Thursday, May 18, 2017

"Ich bin eine Furt! Warum magst du mich nicht?!"

"Ich bin eine Furt! Warum magst du mich nicht?!"
Poor little Sierra. Handbuilt, quick, sporty, and modern all sound like the sorts of traits that make a car popular. That's not the way it went down with this little punk though . . .

This is a 1988-1989 Merkur XR4Ti in Diamond White. To the rest of the world this is a Ford Sierra XR4Ti. The name breakdown is as follows: eXperimental, Racing, 4th generation, Turbocharged, fuel Injected.
These cars were each hand built by the Karmann Coachworks GmbH (kind of German for LLC) in Rheine, Germany. This is the same firm that collaborated with Ghia on the Volkswagen Karmann Ghia. Merkur as a company was founded to try and woo back buyers of American luxury brands that were heading towards BMW and Audi. However with only the above hatchback and a luxury sedan called the Scorpio brought over from Europe there was never much excitement or sales. The plug was pulled on Merkur just 4 years in.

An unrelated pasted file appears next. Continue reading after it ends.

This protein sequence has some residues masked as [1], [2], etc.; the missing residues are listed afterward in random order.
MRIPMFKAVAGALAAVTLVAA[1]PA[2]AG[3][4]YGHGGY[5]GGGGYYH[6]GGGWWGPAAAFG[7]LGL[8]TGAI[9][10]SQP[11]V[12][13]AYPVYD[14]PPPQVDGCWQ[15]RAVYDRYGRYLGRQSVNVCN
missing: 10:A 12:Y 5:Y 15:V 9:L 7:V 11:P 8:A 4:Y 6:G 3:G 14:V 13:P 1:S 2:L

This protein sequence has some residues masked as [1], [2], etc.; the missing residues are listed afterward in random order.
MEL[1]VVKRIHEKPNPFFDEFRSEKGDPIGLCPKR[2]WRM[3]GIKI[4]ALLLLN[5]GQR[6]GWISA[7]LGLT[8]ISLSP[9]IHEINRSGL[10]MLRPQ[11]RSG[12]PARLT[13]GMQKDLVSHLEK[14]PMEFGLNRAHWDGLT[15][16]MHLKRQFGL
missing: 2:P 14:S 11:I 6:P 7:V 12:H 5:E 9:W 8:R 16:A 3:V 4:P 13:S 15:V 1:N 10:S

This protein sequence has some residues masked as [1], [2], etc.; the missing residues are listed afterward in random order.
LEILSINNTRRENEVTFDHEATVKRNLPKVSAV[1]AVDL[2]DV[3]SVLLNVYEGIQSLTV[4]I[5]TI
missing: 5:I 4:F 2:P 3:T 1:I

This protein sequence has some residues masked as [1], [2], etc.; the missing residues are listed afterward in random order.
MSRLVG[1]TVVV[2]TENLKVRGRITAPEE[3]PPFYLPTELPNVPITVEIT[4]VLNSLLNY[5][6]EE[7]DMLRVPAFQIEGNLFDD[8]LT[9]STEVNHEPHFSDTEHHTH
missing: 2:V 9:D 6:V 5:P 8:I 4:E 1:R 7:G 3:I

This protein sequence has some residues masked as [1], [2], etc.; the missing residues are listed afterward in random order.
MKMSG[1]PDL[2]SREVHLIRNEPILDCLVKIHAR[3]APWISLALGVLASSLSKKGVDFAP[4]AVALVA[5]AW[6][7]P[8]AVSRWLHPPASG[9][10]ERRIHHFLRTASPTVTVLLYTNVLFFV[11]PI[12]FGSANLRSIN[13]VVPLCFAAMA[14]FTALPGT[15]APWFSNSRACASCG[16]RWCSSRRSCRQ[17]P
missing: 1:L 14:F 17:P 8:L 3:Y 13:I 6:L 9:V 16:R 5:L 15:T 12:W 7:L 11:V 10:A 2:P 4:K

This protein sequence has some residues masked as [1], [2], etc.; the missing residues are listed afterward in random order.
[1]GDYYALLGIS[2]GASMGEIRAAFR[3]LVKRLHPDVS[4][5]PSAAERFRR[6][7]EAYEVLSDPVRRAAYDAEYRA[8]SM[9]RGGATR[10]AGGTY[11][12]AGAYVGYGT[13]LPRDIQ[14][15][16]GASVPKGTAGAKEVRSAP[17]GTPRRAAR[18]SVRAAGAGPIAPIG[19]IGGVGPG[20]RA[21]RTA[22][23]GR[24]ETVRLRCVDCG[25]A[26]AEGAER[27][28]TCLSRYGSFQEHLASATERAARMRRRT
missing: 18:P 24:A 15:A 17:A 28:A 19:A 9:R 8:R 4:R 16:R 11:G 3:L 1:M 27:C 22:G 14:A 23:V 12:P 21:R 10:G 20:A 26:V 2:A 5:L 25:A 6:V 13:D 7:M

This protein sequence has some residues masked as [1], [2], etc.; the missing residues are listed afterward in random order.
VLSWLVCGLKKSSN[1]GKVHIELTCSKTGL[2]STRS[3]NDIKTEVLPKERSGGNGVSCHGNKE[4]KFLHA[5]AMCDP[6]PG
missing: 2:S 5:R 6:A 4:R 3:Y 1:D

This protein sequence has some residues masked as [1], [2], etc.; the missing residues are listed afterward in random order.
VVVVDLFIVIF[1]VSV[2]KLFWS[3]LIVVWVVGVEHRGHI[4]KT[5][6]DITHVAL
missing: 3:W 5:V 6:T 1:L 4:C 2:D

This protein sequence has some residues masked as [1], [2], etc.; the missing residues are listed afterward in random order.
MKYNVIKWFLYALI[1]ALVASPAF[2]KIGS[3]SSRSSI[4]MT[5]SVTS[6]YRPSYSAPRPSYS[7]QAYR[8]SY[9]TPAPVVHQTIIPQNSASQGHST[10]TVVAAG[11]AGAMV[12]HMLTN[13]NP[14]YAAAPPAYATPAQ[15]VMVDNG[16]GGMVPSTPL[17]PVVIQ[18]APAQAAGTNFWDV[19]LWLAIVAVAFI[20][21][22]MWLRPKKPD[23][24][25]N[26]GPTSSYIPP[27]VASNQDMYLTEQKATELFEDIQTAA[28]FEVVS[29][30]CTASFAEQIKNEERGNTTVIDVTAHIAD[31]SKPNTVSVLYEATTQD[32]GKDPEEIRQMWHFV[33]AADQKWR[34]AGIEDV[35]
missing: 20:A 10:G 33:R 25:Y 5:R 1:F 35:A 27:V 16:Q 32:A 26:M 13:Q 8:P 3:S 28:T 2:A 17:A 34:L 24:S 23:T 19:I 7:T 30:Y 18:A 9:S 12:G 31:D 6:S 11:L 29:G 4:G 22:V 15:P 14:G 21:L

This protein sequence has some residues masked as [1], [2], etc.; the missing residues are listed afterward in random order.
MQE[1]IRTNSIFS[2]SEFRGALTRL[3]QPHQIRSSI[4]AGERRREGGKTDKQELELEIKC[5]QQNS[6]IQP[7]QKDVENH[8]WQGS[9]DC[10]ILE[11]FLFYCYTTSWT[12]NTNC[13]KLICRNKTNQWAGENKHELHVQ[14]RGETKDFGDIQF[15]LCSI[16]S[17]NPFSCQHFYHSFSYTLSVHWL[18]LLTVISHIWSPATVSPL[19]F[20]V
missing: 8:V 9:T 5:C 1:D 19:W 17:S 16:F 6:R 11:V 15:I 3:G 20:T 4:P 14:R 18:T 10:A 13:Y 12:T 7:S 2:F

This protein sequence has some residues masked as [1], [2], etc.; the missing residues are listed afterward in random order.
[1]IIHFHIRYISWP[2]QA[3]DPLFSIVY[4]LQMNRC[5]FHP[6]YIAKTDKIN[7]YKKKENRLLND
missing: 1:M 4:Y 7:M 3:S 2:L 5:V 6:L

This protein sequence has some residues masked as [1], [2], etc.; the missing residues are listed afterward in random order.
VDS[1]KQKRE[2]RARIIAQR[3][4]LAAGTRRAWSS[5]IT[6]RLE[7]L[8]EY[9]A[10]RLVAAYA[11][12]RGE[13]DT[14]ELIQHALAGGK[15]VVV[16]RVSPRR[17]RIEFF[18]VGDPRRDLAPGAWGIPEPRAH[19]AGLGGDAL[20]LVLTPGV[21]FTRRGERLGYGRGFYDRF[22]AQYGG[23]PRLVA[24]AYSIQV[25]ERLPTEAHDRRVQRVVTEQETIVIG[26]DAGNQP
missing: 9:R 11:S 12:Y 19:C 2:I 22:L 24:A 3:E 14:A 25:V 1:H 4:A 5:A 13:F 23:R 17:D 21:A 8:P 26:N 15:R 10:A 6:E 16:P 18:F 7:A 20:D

The Sierra was popular in Europe and ran from 1982-1993. Several body styles were available in 3, 4, and 5 door configurations. There was even a van! The U.S. only got this 3 door hatch.
I blame this person even more than Debbie Wasserman Schultz for putting a Bernie 2016 sticker under the bad omen of a Merkur emblem. Go back to Maine!
This example is in shockingly good condition. The earlier 1985-1987 XR4Ti had a double wing in the back with the higher one about 5 inches above the lower.
 The U.S. spec cars had a turbocharged 2.3 Liter 4 cylinder in the as opposed to the 2.8 Liter V6 in the European Cosworth version. The Cosworth Sierra was fast, boasting a top speed of 150 mph! There was also a 1.6 Liter engine available in Europe only that boasted 51 miles to the gallon. That's getting into Prius territory.
This one is fitted with the 5 speed manual transmission which means it's probably a lot of fun to drive. Behold the manual Lumbar Support adjustment dial on the side of the seat; 1980s!
Well that's where I'll leave this little oddity. Like many automotive footnotes this ride found itself the butt of jokes. However unlike other punchline rides there's no real tragedy to pin its failure on. It never blew up like the Pinto, wasn't horribly made like the Yugo, or had a spectacular and criminal scandal like the DeLorean. No, this little car is more like the Edsel; introduced to great fanfare and quieted shown the door within a few years. To see one now is like seeing the future, 1980s style.

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